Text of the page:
- Japanese Beetles feed on the leaves, flowers, or fruits of many species of plants.
- Japanese Beetles start off as Grubs. Grubs chew grass roots, causing the turf to turn brown and die-off. Pic 1
- Japanese Beetles emerge around June/July every year. Pic 2
- Preventive treatments include our third, Flea, Tick, & Grub, lawn care treatment as well as a systemic insecticide plant care treatment (*This helps with beetle damage only. This does not get rid of Japanese beetles*).
- Reactive Treatments include spraying a contact insecticide when actively seeing Japanese Beetles which will eliminate them immediately.
- NO Beetle Bags: Itâ€™s inviting an unwanted pest to a dinner party.
Japanese Beetles feed on the leaves, flowers, or fruits of many species of plants. They skeletonize leaves by feeding on the interveinal tissues giving them a hole-like appearance. Healthy, mature trees and shrubs can tolerate a lot of feeding without significant, long-term injury. Young or unhealthy plants can be stunted or severely damaged with persistent feeding. Roses will survive Japanese Beetles feeding but the blossoms are often ruined.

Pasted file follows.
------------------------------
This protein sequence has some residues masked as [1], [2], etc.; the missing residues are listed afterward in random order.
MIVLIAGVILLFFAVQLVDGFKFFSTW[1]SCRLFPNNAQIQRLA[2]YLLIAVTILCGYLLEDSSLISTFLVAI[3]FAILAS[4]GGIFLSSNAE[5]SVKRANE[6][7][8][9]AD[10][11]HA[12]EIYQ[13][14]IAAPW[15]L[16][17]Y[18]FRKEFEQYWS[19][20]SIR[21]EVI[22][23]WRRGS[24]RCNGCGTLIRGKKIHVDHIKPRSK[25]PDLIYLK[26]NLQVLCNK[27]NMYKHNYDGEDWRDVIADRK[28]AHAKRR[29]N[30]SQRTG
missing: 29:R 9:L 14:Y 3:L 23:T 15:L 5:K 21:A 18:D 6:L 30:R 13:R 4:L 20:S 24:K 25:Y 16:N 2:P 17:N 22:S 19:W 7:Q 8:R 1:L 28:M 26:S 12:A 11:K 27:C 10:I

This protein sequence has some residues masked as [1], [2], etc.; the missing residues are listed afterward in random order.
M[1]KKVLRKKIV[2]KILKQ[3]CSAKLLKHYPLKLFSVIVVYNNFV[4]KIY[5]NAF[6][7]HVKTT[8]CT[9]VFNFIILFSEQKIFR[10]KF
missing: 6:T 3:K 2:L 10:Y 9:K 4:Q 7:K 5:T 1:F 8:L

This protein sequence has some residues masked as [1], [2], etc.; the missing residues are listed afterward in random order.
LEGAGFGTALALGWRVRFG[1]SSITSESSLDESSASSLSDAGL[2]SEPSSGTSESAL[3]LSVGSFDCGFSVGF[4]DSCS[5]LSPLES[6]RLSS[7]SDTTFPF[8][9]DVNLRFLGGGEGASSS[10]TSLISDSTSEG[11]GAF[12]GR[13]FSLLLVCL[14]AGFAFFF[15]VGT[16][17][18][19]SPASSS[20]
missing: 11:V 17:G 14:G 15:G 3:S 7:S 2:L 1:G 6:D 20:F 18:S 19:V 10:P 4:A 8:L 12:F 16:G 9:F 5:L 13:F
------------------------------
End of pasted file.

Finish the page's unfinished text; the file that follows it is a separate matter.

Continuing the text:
Japanese Beetles begin as a turfgrass Grub. Japanese Beetle Grubs can chew grass roots, take up water and nutrients, causing the turf to turn brown and, with severe feeding, die-off. Lack of roots will allow dead patches to be rolled back and to view Grubs. To minimize Grub damage, AC Turf’s seven step lawn fertilizer program includes a Flea, Tick, and Grub treatment.
Our plant care treatments include a systemic insecticide drench which protects your plants from excessive Japanese Beetle damage. Unfortunately, you will still see beetles on your plants. Understand, the beetles must feed on the foliage and flowers to be affected by the insecticide. However, this process will hinder excessive damage to your plants. Excessive damage is defined as 25% or more of the foliage being skeletonized.